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How do I Become a Medical Records Technician?

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  • Written By: K T Solis
  • Edited By: Bronwyn Harris
  • Last Modified Date: 09 November 2017
  • Copyright Protected:
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    Conjecture Corporation
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It is the medical records technicians' job to organize and evaluate patient medical records. They ensure that a patient's medical chart is complete and accurate. They often speak with doctors and other medical personnel to receive or clarify additional information for the patient's medical files. This information is also entered into the patient's computer file. Those who pay attention to detail and are comfortable with using computers will perform well as a medical records technician; however, they will often be required to complete a two-year associate degree program.

Such programs are offered at community or technical colleges. The students will take courses in anatomy and physiology, medical terminology, medical coding, computers, general education courses, and other classes that will help them in their future careers as medical records technicians. After training, the student is eligible to take the exam to become a registered health information technician (RHIT). Many hospitals require this particular accreditation, and it can lead to promotions within the medical facility. Graduates of a medical records technician program can consult with their school's career office in order to assist them with the job search.

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Each time a patient receives care from a medical professional, detailed records are kept of each interaction. Test results, prescriptions, diagnoses, treatments, medical histories, and lists of symptoms are all carefully recorded in the patient's chart. The medical records technician must be skilled at organizing this information, making sure important forms are signed and crucial patient information is entered into the computer system. The technician must assign codes for each diagnosis or medical treatment, tracking how much health insurance companies must reimburse the hospital or doctor for specific medical treatments.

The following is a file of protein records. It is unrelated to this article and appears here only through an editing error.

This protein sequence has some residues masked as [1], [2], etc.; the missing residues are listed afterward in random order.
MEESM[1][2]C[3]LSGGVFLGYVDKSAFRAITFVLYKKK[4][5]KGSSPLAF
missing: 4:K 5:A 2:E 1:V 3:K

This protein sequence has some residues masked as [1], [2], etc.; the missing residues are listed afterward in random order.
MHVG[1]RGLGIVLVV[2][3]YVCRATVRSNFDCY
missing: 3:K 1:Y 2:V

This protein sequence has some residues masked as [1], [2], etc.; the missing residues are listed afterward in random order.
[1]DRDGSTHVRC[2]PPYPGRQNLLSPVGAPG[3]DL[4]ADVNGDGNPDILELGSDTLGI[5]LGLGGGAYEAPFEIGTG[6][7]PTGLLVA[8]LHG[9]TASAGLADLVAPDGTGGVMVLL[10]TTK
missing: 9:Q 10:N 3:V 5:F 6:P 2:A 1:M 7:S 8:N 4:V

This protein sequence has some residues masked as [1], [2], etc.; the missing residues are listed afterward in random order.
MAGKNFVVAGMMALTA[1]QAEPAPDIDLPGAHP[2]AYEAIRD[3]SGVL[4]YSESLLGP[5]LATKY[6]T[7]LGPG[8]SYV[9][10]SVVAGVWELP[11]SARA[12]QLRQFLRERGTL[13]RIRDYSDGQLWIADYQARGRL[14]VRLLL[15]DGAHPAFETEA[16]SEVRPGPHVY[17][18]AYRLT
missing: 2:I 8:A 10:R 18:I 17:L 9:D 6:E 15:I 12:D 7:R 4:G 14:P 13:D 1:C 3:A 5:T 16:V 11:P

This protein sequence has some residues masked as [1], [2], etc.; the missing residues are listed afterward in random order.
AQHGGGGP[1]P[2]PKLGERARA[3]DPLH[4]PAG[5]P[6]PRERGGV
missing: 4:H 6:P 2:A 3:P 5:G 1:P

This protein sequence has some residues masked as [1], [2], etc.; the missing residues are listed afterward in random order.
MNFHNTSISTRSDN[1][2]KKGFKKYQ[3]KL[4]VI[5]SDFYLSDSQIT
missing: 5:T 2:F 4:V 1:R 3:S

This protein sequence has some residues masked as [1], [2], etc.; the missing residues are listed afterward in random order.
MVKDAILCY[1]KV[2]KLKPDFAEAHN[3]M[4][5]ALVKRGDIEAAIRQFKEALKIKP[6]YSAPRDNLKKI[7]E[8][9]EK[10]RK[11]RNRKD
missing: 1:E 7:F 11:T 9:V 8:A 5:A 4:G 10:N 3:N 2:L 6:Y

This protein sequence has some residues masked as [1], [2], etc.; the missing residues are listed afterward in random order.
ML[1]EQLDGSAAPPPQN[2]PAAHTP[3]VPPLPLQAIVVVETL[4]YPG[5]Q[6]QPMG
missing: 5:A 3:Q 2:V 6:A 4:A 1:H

The information that a medical records technician collects is kept on file for insurance purposes or if the patient returns to the facility for further treatment. Sometimes the technicians will collect information on the types of diseases the facility has treated. This data can be used by scientists and doctors as they conduct research.

Medical records technicians work at hospitals, doctors' offices, nursing homes, outpatient clinics, and home healthcare providers. Large facilities will employ technicians who specialize in one aspect of health care while smaller departments will hire an experienced technician that can supervise the entire medical records department. Most technicians typically work 40 hours a week. Technicians who are employed in hospitals may be required to work evenings and weekends. They often work in an office environment and rarely work directly with patients.

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